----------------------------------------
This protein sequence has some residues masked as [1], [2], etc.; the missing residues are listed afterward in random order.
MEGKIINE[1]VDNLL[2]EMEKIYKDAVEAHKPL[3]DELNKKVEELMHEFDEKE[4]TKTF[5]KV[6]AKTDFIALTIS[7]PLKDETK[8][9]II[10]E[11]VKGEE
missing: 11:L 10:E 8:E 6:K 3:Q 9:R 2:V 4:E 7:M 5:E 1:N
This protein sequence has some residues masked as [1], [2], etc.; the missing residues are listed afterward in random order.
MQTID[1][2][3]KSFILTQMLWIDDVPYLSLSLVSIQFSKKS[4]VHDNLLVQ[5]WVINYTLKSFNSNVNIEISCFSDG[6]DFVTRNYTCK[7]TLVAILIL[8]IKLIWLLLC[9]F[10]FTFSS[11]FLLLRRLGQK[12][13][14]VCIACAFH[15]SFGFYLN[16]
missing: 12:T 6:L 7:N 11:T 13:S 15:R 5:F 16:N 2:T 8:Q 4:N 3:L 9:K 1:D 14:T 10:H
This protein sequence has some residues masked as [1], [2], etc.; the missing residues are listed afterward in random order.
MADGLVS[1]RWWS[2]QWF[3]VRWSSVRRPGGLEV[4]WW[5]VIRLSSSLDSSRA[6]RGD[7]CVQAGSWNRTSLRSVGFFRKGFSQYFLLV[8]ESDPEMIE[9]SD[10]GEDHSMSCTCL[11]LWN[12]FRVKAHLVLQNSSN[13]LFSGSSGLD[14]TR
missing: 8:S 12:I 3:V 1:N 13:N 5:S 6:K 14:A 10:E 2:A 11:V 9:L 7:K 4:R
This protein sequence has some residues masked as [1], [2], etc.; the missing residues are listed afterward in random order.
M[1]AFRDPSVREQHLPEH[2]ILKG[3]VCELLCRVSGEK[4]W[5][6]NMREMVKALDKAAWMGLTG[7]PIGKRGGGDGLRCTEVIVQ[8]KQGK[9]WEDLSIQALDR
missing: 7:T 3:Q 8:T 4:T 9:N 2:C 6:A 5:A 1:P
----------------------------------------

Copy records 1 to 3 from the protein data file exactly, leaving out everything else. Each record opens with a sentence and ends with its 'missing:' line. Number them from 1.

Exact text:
This protein sequence has some residues masked as [1], [2], etc.; the missing residues are listed afterward in random order.
MEGKIINE[1]VDNLL[2]EMEKIYKDAVEAHKPL[3]DELNKKVEELMHEFDEKE[4]TKTF[5]KV[6]AKTDFIALTIS[7]PLKDETK[8][9]II[10]E[11]VKGEE
missing: 11:L 10:E 8:E 6:K 3:Q 9:R 2:V 4:E 7:M 5:E 1:N
This protein sequence has some residues masked as [1], [2], etc.; the missing residues are listed afterward in random order.
MQTID[1][2][3]KSFILTQMLWIDDVPYLSLSLVSIQFSKKS[4]VHDNLLVQ[5]WVINYTLKSFNSNVNIEISCFSDG[6]DFVTRNYTCK[7]TLVAILIL[8]IKLIWLLLC[9]F[10]FTFSS[11]FLLLRRLGQK[12][13][14]VCIACAFH[15]SFGFYLN[16]
missing: 12:T 6:L 7:N 11:T 13:S 15:R 5:F 16:N 2:T 8:Q 4:N 3:L 9:K 1:D 14:T 10:H
This protein sequence has some residues masked as [1], [2], etc.; the missing residues are listed afterward in random order.
MADGLVS[1]RWWS[2]QWF[3]VRWSSVRRPGGLEV[4]WW[5]VIRLSSSLDSSRA[6]RGD[7]CVQAGSWNRTSLRSVGFFRKGFSQYFLLV[8]ESDPEMIE[9]SD[10]GEDHSMSCTCL[11]LWN[12]FRVKAHLVLQNSSN[13]LFSGSSGLD[14]TR
missing: 8:S 12:I 3:V 1:N 13:N 5:S 6:K 14:A 10:E 2:A 11:V 9:L 7:K 4:R